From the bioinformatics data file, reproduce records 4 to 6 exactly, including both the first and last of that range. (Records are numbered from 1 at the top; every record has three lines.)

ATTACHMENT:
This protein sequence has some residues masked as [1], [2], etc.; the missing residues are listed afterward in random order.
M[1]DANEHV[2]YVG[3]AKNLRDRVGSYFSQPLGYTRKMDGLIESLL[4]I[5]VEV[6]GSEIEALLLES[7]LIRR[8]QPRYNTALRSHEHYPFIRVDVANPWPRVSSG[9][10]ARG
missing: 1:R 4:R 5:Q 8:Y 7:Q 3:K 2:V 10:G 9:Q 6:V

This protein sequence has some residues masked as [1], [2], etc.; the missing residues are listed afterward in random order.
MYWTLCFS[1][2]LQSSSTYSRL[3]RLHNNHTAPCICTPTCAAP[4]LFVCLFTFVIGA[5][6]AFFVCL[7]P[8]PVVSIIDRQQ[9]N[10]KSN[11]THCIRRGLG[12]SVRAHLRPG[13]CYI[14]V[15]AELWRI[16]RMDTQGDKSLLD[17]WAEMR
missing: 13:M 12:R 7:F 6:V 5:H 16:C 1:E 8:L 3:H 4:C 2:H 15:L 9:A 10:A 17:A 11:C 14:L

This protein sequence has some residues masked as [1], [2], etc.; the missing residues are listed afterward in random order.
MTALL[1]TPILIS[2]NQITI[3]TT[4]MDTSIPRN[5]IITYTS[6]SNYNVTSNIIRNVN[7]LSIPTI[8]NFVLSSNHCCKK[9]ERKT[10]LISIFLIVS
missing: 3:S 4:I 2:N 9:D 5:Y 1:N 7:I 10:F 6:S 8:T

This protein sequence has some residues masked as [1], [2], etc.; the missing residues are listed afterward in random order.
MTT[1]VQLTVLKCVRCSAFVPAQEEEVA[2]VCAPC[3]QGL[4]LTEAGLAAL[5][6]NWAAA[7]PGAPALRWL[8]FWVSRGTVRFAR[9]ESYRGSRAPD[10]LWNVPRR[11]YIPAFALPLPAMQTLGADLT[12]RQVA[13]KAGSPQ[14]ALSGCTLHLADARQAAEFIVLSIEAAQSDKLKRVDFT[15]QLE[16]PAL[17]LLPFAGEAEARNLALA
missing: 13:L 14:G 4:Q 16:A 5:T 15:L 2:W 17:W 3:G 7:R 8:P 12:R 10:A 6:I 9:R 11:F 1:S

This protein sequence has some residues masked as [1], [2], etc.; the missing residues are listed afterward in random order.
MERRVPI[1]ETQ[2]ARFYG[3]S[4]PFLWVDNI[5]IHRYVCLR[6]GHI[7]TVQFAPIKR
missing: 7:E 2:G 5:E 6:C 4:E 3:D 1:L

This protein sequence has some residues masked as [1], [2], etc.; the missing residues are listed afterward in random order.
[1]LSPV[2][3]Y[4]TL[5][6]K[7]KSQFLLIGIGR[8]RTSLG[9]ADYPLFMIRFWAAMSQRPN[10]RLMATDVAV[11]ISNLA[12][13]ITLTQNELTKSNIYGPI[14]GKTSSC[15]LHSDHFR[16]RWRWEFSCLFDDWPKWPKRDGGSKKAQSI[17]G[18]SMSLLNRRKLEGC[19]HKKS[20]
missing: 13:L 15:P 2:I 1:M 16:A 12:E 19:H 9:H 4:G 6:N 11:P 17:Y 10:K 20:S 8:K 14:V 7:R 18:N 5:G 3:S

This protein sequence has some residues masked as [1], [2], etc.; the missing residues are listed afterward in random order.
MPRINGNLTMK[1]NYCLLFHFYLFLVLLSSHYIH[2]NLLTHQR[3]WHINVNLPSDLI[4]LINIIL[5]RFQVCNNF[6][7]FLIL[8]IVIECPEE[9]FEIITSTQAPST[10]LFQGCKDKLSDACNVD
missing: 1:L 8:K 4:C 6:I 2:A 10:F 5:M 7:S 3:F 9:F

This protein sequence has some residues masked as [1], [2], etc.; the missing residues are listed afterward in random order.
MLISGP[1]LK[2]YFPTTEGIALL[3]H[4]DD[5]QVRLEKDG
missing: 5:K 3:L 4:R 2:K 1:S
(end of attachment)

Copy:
This protein sequence has some residues masked as [1], [2], etc.; the missing residues are listed afterward in random order.
MTT[1]VQLTVLKCVRCSAFVPAQEEEVA[2]VCAPC[3]QGL[4]LTEAGLAAL[5][6]NWAAA[7]PGAPALRWL[8]FWVSRGTVRFAR[9]ESYRGSRAPD[10]LWNVPRR[11]YIPAFALPLPAMQTLGADLT[12]RQVA[13]KAGSPQ[14]ALSGCTLHLADARQAAEFIVLSIEAAQSDKLKRVDFT[15]QLE[16]PAL[17]LLPFAGEAEARNLALA
missing: 13:L 14:G 4:Q 16:A 5:T 15:L 2:W 17:W 3:G 7:R 8:P 12:R 10:A 6:I 9:R 11:F 1:S

This protein sequence has some residues masked as [1], [2], etc.; the missing residues are listed afterward in random order.
MERRVPI[1]ETQ[2]ARFYG[3]S[4]PFLWVDNI[5]IHRYVCLR[6]GHI[7]TVQFAPIKR
missing: 7:E 2:G 5:E 6:C 4:E 3:D 1:L

This protein sequence has some residues masked as [1], [2], etc.; the missing residues are listed afterward in random order.
[1]LSPV[2][3]Y[4]TL[5][6]K[7]KSQFLLIGIGR[8]RTSLG[9]ADYPLFMIRFWAAMSQRPN[10]RLMATDVAV[11]ISNLA[12][13]ITLTQNELTKSNIYGPI[14]GKTSSC[15]LHSDHFR[16]RWRWEFSCLFDDWPKWPKRDGGSKKAQSI[17]G[18]SMSLLNRRKLEGC[19]HKKS[20]
missing: 13:L 15:P 2:I 1:M 16:A 12:E 19:H 9:H 4:G 6:N 11:P 17:Y 10:K 20:S 8:K 14:V 7:R 18:N 5:G 3:S